Mr Bailey is the lead officer for Operation Hydrant – which was established in 2014 to deliver the national policing response, oversight, and co-ordination of non-recent child sexual abuse investigations concerning persons of public prominence or in within institutional settings.

During a campaign visit to Milton Keynes on Monday, Sir Keir called for a cultural change in attitudes towards women and girls, adding that boys need to be taught about “respect”.

He told reporters: “I’m really worried about what we are seeing over recent days, and I know many parents will be, many school teachers and staff and, of course, young people.

“There’s got to be an inquiry and it has got to get going very fast; this is serious.”

In a first-person piece in The Times, Soma Sara, founder of the Everyone’s Invited website, said it is clear that “rape culture is endemic”.

She said: “It’s in all parts of society including all universities and all schools. Seeing this long-overdue discussion being narrowed down to private schools is disappointing.”

Ms Soma said there has been a 33% increase in testimonies from the state sector and a 44% increase in testimonies from universities since March 9.

On the allegations, Mr Bailey added: “The website has already received, I think it’s now over 7,000 testimonies have been posted, and those numbers are growing exponentially… So I think it’s reasonable to predict there is going to be a significant number of reports that are going to come into the system.”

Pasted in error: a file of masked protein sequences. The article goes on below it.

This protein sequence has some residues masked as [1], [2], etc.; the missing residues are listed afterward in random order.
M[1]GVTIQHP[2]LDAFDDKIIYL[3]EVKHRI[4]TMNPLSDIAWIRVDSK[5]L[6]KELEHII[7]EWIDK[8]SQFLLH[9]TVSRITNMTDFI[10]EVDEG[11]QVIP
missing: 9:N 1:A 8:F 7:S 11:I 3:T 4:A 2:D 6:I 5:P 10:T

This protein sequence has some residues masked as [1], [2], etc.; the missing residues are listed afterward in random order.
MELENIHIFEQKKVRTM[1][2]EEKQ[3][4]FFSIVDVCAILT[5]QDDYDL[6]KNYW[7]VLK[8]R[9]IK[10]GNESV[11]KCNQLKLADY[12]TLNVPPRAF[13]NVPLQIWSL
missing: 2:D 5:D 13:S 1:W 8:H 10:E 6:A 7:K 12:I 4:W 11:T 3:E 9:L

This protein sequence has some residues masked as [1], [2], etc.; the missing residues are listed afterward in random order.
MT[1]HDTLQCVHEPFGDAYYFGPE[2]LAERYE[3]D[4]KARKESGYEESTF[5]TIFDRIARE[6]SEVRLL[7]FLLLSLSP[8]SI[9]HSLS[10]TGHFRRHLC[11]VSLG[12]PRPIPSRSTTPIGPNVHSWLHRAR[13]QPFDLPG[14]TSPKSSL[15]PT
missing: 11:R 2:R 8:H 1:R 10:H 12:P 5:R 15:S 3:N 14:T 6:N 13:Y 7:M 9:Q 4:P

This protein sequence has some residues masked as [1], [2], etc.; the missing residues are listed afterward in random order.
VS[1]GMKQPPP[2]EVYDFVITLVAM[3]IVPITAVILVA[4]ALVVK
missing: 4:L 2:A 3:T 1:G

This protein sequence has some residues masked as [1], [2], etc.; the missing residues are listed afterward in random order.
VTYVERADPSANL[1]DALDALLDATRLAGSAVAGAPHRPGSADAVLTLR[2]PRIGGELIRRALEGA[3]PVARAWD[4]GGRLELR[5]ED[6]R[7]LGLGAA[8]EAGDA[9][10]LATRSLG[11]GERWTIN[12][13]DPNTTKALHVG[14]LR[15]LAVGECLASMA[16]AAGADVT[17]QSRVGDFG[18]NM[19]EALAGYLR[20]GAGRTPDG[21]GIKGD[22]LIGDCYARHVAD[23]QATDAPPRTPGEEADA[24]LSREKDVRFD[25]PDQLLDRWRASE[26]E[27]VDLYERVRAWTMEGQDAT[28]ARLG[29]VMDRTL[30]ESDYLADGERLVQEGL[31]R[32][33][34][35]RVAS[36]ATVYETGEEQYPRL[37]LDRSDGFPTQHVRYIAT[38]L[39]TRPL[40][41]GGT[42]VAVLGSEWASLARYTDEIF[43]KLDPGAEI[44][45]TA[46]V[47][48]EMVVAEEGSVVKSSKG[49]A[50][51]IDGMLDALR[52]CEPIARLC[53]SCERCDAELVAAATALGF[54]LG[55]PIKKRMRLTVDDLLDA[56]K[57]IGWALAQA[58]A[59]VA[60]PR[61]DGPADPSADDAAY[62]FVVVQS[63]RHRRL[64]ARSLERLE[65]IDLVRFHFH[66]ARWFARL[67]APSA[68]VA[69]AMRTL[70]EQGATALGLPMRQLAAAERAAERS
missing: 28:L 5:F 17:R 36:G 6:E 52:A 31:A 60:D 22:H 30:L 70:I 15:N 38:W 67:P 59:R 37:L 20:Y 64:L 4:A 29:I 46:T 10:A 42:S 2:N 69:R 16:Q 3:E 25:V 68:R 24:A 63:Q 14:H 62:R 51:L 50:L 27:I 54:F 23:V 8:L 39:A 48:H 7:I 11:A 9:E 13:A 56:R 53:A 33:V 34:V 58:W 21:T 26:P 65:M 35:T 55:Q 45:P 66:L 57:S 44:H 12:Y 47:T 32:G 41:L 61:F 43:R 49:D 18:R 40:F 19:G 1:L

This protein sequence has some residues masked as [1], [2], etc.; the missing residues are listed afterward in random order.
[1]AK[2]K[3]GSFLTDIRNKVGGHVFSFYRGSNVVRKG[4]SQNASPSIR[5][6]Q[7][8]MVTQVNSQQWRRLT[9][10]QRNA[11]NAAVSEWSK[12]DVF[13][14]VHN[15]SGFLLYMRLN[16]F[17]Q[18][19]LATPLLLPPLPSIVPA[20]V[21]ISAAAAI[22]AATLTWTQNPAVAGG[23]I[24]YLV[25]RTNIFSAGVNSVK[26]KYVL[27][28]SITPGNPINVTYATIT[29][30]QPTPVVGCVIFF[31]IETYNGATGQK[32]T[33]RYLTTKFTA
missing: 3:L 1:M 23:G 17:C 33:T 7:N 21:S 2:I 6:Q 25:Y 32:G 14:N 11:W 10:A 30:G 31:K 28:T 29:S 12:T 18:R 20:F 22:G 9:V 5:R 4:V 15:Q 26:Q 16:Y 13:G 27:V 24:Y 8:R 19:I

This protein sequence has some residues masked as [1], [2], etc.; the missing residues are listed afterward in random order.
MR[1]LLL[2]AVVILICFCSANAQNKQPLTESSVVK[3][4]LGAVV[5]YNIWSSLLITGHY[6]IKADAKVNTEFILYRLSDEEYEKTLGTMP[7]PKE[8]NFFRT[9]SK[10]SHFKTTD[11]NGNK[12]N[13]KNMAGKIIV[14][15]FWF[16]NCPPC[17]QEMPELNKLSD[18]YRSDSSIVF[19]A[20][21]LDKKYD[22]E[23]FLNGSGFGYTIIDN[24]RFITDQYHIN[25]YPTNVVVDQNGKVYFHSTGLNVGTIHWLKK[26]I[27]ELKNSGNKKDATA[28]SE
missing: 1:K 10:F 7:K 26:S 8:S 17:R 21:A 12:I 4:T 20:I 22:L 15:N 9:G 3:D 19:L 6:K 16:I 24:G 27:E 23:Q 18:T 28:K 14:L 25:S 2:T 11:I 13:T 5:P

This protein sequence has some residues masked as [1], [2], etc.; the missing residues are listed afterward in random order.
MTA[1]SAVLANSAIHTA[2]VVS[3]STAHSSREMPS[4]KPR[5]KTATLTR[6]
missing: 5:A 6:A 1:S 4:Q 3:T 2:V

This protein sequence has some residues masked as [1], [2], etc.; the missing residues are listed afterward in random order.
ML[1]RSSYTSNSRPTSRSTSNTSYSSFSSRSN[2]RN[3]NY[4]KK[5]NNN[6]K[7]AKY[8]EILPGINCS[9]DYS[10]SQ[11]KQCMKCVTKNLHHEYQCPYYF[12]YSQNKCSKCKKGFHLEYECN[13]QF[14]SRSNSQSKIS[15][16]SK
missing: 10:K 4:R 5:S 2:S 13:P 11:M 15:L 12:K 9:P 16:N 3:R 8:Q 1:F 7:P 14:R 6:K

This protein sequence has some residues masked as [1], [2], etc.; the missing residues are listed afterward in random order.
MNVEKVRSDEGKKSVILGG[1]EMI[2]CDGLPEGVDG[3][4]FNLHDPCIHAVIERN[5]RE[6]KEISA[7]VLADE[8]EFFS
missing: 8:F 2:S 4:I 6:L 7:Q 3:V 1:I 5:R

He said: “It’s predictable and it’s a reasonable assumption that in some cases, and hopefully it’s only just a few, but in some cases schools will have made the decision just to deal with the allegations internally rather than reporting them when they actually should have done.”

Geoff Barton, general secretary of the Association of School and College Leaders (ASCL), said: “Schools and colleges work very hard to ensure that children and young people are able to learn in a safe environment and to prevent sexual violence and sexual harassment.

“In both the state and independent sectors, they follow guidance from the Department for Education, which was drawn up with input from school and college leaders, on how to manage and prevent incidents.

“This highlights the importance of making it clear that sexual violence and sexual harassment are not acceptable, will never be tolerated and are not an inevitable part of growing up.”

He added: “The fight against sexual violence and sexual harassment is ongoing and far from won, but schools and colleges are very much focused on tackling and preventing this abhorrent behaviour.”

Minister for sport and tourism Nigel Huddleston said there is a new helpline for young people who have faced abuse in schools.

He told Sky News: “But we will be looking at this, and of course Ofsted and the inspectorate do have powers up to and including closing down schools if there’s evidence there, so we will again be looking very closely at this.

“It’s quite (an) alarming picture that’s been emerging over the last few days.”